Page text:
Born 1569; died 1609, aged 40. This is a surprising specimen of the master--and combines excellencies seldom so equally attained in his other works. The attitude of Christ is simple and majestic--every single figure in this picture is a perfect study--and each subordinate part has its appropriate value to the perfect whole. The great difficulty of hands is beautifully overcome, and adds greatly to the feeling of the subject. Those of Martha are expressive of restlessness and complaint. The hands of Christ of calm dignity and repose--those of Mary gentleness and affection while the hands of the beloved disciple and of Lazarus imply love and veneration. (On canvass--5 ft. 9 inh. by 4 ft. 1 inh.) [P. 8.]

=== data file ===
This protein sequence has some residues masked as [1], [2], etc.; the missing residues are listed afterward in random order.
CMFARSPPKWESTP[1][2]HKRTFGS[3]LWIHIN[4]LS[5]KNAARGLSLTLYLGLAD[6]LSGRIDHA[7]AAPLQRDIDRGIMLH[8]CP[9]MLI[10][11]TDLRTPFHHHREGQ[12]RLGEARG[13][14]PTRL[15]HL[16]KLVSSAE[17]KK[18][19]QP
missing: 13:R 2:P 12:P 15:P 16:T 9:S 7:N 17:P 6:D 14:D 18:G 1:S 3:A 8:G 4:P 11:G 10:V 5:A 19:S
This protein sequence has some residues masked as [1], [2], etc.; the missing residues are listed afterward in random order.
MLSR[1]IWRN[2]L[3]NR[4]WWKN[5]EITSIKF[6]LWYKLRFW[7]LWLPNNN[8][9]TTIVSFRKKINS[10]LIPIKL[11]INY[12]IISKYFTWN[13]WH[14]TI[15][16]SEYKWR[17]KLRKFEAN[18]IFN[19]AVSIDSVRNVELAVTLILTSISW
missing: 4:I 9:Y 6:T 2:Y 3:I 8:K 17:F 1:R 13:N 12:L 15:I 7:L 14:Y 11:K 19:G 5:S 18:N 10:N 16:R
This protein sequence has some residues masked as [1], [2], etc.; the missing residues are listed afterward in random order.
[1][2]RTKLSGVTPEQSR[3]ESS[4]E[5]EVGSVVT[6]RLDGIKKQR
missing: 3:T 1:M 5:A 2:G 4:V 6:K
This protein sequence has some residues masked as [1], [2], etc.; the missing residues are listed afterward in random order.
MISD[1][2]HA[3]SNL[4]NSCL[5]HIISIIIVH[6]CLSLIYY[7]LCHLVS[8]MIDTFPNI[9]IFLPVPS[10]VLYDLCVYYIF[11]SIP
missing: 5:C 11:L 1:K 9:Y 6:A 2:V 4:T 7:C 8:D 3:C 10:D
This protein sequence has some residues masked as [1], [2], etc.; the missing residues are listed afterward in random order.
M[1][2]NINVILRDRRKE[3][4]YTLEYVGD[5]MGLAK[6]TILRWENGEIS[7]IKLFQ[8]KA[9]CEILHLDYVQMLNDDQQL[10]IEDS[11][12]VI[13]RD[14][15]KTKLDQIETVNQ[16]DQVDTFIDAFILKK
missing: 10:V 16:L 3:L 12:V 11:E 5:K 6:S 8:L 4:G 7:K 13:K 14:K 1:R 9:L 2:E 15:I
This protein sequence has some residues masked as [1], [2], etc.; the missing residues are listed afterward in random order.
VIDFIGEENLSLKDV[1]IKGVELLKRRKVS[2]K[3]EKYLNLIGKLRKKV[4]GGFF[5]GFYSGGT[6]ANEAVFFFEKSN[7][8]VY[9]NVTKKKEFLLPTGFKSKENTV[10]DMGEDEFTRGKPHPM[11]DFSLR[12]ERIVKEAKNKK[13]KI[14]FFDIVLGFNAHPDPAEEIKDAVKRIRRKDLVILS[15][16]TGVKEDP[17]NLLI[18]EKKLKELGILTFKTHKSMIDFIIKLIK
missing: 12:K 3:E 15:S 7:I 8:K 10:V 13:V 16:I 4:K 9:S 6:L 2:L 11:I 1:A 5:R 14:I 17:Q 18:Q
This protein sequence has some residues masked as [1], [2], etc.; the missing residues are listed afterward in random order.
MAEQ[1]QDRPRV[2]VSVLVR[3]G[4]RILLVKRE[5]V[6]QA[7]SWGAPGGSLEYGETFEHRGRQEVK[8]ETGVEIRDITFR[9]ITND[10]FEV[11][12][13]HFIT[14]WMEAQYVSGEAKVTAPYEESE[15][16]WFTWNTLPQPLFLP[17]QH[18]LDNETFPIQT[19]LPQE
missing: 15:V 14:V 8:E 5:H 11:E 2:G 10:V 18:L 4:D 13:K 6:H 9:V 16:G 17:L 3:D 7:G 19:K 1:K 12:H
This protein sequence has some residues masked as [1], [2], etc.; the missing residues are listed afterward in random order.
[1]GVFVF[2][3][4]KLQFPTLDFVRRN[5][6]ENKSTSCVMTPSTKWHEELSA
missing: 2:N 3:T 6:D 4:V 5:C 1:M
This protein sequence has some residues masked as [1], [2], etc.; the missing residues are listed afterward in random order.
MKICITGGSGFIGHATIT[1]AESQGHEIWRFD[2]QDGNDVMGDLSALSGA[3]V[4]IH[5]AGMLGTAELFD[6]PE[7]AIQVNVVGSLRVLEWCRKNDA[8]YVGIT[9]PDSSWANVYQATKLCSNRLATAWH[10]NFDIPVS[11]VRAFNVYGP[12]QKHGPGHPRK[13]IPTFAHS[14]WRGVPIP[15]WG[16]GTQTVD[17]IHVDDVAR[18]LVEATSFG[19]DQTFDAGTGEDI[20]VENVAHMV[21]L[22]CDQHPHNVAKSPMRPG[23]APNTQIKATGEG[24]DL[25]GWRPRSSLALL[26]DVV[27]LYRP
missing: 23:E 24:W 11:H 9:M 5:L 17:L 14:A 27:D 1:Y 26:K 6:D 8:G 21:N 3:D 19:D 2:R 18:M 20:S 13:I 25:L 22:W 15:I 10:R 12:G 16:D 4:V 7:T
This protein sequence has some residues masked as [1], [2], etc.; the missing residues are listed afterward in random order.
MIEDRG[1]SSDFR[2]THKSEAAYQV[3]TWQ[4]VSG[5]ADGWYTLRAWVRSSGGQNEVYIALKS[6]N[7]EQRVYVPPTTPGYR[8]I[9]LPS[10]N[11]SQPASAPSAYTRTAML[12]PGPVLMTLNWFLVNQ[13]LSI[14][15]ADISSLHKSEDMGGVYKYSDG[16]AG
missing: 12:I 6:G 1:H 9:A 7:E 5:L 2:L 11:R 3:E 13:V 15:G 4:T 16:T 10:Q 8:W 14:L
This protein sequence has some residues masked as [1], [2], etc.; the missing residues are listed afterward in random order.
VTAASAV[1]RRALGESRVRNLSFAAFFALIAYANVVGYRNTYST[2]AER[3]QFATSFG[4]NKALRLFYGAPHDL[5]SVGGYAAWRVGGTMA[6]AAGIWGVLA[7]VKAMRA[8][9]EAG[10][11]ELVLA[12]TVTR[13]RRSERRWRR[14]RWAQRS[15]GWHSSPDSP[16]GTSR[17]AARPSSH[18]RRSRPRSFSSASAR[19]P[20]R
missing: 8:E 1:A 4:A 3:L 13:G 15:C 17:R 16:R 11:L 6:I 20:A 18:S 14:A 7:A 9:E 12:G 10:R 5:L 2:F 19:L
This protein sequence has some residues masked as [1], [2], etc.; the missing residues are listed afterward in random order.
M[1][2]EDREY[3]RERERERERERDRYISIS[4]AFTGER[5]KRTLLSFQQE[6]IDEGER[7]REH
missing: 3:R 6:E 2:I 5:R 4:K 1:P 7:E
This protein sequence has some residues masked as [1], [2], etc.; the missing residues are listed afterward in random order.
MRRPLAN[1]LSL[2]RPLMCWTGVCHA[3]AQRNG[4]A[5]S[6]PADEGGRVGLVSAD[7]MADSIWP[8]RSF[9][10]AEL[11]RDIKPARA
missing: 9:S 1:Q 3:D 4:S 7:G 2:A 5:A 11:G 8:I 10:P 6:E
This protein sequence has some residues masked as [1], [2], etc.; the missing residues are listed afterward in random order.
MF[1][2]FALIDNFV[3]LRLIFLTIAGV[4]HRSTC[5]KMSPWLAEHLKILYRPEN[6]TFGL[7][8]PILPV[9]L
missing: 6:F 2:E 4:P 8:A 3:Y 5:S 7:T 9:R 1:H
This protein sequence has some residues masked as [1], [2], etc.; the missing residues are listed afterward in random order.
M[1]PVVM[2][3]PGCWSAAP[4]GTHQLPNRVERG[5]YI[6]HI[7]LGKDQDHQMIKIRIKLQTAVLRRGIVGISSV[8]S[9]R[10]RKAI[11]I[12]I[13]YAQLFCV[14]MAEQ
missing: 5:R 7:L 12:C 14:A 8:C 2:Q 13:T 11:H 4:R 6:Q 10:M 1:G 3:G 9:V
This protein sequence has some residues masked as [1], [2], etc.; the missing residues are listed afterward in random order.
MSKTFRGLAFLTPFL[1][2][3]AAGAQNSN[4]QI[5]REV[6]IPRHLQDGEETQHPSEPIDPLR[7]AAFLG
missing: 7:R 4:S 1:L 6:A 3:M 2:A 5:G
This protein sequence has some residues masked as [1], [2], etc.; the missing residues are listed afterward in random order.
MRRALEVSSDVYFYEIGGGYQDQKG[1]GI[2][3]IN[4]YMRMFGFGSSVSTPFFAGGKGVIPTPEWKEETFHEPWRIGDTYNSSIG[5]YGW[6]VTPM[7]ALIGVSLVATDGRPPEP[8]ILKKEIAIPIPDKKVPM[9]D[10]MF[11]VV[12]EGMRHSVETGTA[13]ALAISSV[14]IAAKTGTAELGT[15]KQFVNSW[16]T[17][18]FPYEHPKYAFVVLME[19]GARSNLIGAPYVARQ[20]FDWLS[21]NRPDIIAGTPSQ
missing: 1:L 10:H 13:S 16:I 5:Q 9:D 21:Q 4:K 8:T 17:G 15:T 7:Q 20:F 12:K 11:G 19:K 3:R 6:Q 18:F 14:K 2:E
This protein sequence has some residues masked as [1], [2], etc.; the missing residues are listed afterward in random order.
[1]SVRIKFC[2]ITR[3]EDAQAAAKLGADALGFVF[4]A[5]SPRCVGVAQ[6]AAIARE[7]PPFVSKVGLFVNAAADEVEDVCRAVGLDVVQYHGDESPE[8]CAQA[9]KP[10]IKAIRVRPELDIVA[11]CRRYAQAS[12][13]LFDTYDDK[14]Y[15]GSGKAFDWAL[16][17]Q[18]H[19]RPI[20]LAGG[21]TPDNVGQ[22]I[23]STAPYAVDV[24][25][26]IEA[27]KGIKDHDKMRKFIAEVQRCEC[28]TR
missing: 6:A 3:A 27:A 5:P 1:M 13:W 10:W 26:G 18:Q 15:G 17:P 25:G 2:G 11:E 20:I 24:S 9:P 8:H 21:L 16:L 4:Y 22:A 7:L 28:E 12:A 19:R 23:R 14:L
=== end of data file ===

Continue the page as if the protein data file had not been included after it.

Catalogue of Paintings, by the Great Masters, including Specimens of the First Class, of the Italian, Venetian, Spanish, Flemish, Dutch, French, and English Schools. It penetrates the inward recesses of the soul--even surpassing the power and force of eloquence.--Quintillian on the Art of Painting. Boston: Press of John H. Eastburn.